The following blog post is taken from the ethics speech that Spanish teacher Dr. Troy Prinkey delivered to Middle School students and faculty. He shares why finding and nurturing a passion — such as his love of cooking and books — can make the world a happier place.
I love to cook — and eat. I love to read — and collect books. I've spent a lot of time in kitchens — my mother's, my grandmother's and my own. And I've spent a lot of time in libraries — at [University of Pittsburgh] Greensburg's campus while keeping my dad company while he went to night school for his accounting degree, and when I was doing my degrees at the University of Pennsylvania and the University of Virginia. Heck, I've even blended my kitchen and a special collections library in my own house — my very own cooking library! Until I sat down to think about what I'd say in my ethics speech, I hadn't stopped to think about how a couple of those passions of mine — both food and books — had combined. Today I'm going to talk to you about the concept of passion.
Who likes cashews? Did you know that a cashew isn't a nut? And that there is a cashew fruit, known as a "cashew apple," around the cashew that people can eat? And that if not properly harvested, cashew nuts can be toxic because there is a layer of urushiol around it? Urushiol is the same stuff that gives you a rash when you touch poison ivy. Imagine poison ivy inside your belly! Learning about cashews and all kinds of different foods from books and online is fascinating to me. I do the research and then I make things in my kitchen from them.
Part of why I'm so "into" cuisine is the mad scientist that secretly hides inside of me. I conjure regional pastes and fret over sauces made from authentic ingredients that I scour from all reaches of the DMV. I'm fussy enough to even preserve lemons in sea salt over the course of many months to have the best Moroccan dish I can muster. The other reasons I'm so into cuisine? A passion to know my world and a passion to better know the people from [the world's] so very many different regions. Perhaps what most drives my passion in a real-world, everyday context is that I need to show appreciation by way of the time and energy I spend while making the dishes that I then serve to the people I love. I love seeing people beam, brows furrowed in gustatory pleasure when they take their first bite of lasagna or chicken tikka masala. It makes their world just a little better, and it makes my heart just a little bit fuller.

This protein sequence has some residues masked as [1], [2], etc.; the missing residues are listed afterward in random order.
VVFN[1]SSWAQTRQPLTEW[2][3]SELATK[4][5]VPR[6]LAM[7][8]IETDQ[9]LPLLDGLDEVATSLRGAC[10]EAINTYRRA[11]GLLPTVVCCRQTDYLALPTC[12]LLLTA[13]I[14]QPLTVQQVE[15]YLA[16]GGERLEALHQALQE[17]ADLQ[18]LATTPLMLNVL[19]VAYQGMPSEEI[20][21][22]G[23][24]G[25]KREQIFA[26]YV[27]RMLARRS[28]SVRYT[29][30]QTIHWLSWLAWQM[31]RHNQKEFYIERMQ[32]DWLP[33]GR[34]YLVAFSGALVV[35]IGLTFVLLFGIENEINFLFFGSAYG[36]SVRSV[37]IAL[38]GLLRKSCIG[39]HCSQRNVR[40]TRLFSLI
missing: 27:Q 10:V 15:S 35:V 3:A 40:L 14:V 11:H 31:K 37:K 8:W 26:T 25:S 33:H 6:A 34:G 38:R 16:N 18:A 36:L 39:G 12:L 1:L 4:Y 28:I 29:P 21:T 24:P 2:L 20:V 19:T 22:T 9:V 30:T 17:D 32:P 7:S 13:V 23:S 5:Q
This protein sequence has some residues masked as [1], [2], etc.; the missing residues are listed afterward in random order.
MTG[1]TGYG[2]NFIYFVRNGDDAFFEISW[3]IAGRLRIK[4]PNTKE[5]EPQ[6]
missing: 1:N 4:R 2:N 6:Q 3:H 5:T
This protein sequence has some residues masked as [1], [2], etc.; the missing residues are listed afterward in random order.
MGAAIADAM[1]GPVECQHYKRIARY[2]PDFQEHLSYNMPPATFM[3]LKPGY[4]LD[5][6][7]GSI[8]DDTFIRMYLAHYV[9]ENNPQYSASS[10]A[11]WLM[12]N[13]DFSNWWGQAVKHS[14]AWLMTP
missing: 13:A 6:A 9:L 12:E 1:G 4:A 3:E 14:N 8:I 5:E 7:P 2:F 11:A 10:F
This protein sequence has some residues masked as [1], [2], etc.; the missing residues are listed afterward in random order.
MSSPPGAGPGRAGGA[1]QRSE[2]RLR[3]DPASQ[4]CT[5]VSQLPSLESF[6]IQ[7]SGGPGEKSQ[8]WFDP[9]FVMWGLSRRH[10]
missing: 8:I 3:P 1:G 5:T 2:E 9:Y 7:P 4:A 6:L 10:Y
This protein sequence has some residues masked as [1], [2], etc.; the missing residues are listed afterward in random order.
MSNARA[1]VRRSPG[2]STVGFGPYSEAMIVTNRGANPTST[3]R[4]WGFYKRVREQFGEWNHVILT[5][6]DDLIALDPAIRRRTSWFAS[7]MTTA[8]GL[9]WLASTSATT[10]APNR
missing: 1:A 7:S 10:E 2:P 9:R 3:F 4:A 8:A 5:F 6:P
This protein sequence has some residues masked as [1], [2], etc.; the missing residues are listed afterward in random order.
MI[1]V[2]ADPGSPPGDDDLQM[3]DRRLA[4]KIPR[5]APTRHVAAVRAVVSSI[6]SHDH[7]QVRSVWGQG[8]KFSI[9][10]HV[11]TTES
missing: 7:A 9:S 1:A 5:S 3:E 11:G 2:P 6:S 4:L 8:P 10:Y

Passions give us the stretchy sinew and taut tendon that bind to the hard bones of everyday experience. Ask the physiologists we have on staff — they'll tell you that without sinew and tendon, we wouldn't move, glide or hop through our day, making fun, interesting moments that get added to our memory. Oprah Winfrey — every 11- to 14-year-old boy's hero — said, "Passion is energy. Feel the power that comes from focusing on what excites you." To return to my culinary metaphor, I think of passion as the spicy Madras curry in an otherwise boring chickpea stew. It's the basil chiffonade atop an otherwise predictable gazpacho. In other words, passions make the moments between and among people — or even alone with our thoughts — that make our day count.
Guess what isn't a passion? Striving for the highest score on Destiny 2 or The Legend of Zelda, sending a record-setting number of text or Snapchat messages, or collecting as many followers as you can on the... "pick your social media platform." Maybe a deeper passion for technology starts there, but... NOW, learning as much as you can about the computer languages and dialects that allow you to be a part of the fascinating e-world around us? Maybe. Taking classes in those languages, creating new platforms that would springboard our society into an even more exciting era? Definitely. And passing along your passion — with intensity, meaning and care — to someone else? Well, guess what each of these amazing Middle School teachers — your teachers! (you kids are so lucky to have them) — try to do each and every time you walk into their classroom? Teach with intensity, meaning, and care their passion for a subject that they love.
Returning to books and literature, one of my passions... Remember the cookbooks I [mentioned]? Well, I'm a little embarrassed to say that I have even more novels, short stories and poetry collections in Spanish. Have you ever heard of Don Quixote? He's a hapless character from a novel written in the 1600s by Miguel de Cervantes. Don Quixote read a lot of fantasy books with dragons and knights and damsels in distress. And you know what he decided to do? He decided to dress up like a knight, ride around on his super skinny horse, and try to perform good acts throughout his world.
He really did love the world and what he was doing. And even though he was pretty crazy and fought giants that turned out to actually be windmills, people admired his passion for doing good things. Everyone around him told him he was insane. [His sidekick] Sancho would say, "Sire, those aren't giants..." or "Those are sheep, silly, not armies you should battle." Has anyone ever said, "You can't do that! That's crazy!" Well, sometimes those people are right, and you should listen. Don Quixote's obsessions and passion to do good in the world got him into trouble and, eventually, even caused his death. (Just one adventure too far.) But sometimes the negative Nellies telling you you're crazy? They're wrong. Your intensity, your energy is what will drive you to do great things. Find one! Find a passion. Dedicate yourself to it, and watch the happiness that will spring up in those around you and that will spill out of yourself.